Language selector

Time for action: Advancing human rights for older Ontarians

Page controls

Page content

Executive Summary

Time For Action: Advancing the Rights of Older Persons in Ontario is the final Report on the Ontario Human Rights Commission’s extensive research and consultation on human rights issues facing older Ontarians.

Currently, there are approximately 1.5 million older persons in Ontario. By the year 2021, Ontario will be home to three million people over the age of 65. As revealed in this Report, this significant and growing proportion of our province’s population faces significant barriers because of ageism and age-based discrimination. There is an urgent need for action to eliminate ageism and age discrimination so that older persons can fully participate in our communities, enjoy the same rights afforded to others and can live their later years with dignity. A new approach to aging is needed, one that promotes the dignity and worth of older persons and ensures their independence, security, full-participation and self-fulfillment.

The Report presents an overview of what the Commission heard from over 100 organizations and individuals from across the province. It outlines recommendations for government and community action derived from the suggestions of the consultees, as well as “Commission Commitments”, - steps that the Commission will take toward eliminating ageism and age discrimination in the province of Ontario.

Dignity, Independence, Participation, Fairness & Security

Dignity, independence, participation, fairness and security are identified throughout the Report as guiding principles central to any consideration of the issues related to older persons. These principles mirror the words of the preamble to the Ontario Human Rights Code and reflect the intent of its human rights protections. The Report highlights that these principles will be used in the Commission’s upcoming policy work on aging and it recommends that private and public sector organizations integrate these principles into their policies and programs.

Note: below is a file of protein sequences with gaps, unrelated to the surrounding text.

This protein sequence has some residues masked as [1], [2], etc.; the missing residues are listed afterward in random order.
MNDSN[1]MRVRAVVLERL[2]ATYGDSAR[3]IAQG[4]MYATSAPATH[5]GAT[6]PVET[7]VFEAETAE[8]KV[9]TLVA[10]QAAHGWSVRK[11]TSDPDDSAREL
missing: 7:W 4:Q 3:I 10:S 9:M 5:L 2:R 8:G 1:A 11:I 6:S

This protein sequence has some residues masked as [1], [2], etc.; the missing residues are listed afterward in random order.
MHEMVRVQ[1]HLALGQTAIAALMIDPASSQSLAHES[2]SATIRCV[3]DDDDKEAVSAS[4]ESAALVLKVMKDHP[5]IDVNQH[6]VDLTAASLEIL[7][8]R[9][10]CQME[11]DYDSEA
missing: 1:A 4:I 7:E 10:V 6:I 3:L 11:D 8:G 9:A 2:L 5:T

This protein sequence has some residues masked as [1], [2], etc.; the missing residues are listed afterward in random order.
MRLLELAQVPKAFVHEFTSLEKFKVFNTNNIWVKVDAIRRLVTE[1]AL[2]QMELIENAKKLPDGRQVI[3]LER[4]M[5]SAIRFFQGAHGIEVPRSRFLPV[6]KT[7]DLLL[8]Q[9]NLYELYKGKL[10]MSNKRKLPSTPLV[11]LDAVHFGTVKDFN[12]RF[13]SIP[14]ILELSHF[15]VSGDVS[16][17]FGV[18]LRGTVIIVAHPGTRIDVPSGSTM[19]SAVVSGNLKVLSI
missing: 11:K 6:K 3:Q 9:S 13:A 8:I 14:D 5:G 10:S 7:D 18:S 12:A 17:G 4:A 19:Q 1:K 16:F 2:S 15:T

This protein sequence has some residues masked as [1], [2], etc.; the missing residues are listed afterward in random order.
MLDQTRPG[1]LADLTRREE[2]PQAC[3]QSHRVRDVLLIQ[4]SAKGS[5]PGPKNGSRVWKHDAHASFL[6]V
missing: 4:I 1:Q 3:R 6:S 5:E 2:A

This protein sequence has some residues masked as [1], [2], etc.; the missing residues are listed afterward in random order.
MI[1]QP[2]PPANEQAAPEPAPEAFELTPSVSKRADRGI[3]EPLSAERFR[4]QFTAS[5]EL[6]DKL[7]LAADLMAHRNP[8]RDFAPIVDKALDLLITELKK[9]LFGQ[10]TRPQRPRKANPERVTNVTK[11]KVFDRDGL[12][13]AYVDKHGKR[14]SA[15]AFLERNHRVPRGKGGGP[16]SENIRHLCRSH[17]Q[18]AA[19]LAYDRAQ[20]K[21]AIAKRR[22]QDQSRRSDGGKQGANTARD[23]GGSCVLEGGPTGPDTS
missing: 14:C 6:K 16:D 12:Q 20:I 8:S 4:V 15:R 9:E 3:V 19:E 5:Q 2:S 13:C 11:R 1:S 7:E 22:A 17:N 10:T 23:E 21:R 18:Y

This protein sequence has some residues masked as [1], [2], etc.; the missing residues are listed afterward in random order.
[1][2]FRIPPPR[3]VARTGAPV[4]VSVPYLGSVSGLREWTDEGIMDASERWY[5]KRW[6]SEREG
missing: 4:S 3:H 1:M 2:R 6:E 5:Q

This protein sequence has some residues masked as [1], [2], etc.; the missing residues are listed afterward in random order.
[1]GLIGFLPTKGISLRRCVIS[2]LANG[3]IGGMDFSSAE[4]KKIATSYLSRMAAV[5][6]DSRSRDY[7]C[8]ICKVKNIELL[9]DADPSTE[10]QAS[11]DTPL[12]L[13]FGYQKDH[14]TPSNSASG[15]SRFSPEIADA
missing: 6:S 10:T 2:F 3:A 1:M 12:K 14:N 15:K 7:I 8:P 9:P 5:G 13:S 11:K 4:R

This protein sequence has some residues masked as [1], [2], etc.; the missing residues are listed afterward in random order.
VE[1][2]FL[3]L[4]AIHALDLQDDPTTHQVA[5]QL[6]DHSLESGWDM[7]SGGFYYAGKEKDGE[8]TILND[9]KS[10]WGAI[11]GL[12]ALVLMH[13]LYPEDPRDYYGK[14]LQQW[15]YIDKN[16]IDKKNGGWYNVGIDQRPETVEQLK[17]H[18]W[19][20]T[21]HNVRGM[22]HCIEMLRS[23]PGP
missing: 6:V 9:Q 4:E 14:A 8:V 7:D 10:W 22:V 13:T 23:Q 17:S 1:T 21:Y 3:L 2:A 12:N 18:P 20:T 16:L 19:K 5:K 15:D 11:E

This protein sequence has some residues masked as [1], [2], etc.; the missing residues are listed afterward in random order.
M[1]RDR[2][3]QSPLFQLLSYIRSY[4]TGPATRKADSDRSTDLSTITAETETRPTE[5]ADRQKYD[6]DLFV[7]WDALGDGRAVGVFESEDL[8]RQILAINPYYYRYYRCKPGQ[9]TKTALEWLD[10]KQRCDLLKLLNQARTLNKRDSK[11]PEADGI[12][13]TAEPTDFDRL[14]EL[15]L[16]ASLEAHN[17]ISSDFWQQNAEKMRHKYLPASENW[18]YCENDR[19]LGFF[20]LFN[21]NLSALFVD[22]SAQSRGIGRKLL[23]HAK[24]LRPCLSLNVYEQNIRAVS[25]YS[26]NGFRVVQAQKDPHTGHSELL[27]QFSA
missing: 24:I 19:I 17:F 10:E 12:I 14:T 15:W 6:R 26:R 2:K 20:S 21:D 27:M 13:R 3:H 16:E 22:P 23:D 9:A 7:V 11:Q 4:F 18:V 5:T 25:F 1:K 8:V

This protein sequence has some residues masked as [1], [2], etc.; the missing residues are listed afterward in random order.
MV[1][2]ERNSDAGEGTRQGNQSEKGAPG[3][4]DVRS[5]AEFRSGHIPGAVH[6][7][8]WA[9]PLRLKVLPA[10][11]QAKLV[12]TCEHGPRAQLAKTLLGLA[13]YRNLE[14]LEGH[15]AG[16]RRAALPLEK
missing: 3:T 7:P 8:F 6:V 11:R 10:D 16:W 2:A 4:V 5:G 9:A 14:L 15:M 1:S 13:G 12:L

Ageism can give rise to individual acts of discrimination, but can also have a broader impact on policies, programs and legislation that affect large sectors of society. The Report identifies that barriers faced by older persons are often “socially constructed”, that is, they are not a direct result of the aging process but rather the result of society’s response to aging. It highlights that negative stereotypes and assumptions, failing to respond to the needs of older persons and, to design systems and structures that are inclusive of older persons are forms of ageism.

The Report’s recommendations emphasize the need to evaluate policies and programs to ensure they do not rely on or promote age-based stereotypes, as well as the need for education at all levels aimed at creating a positive perception of, and supportive environment for, older persons. It also outlines that the Commission will develop and implement a broad public awareness campaign that addresses ageism and age discrimination.

Age & Intersectionality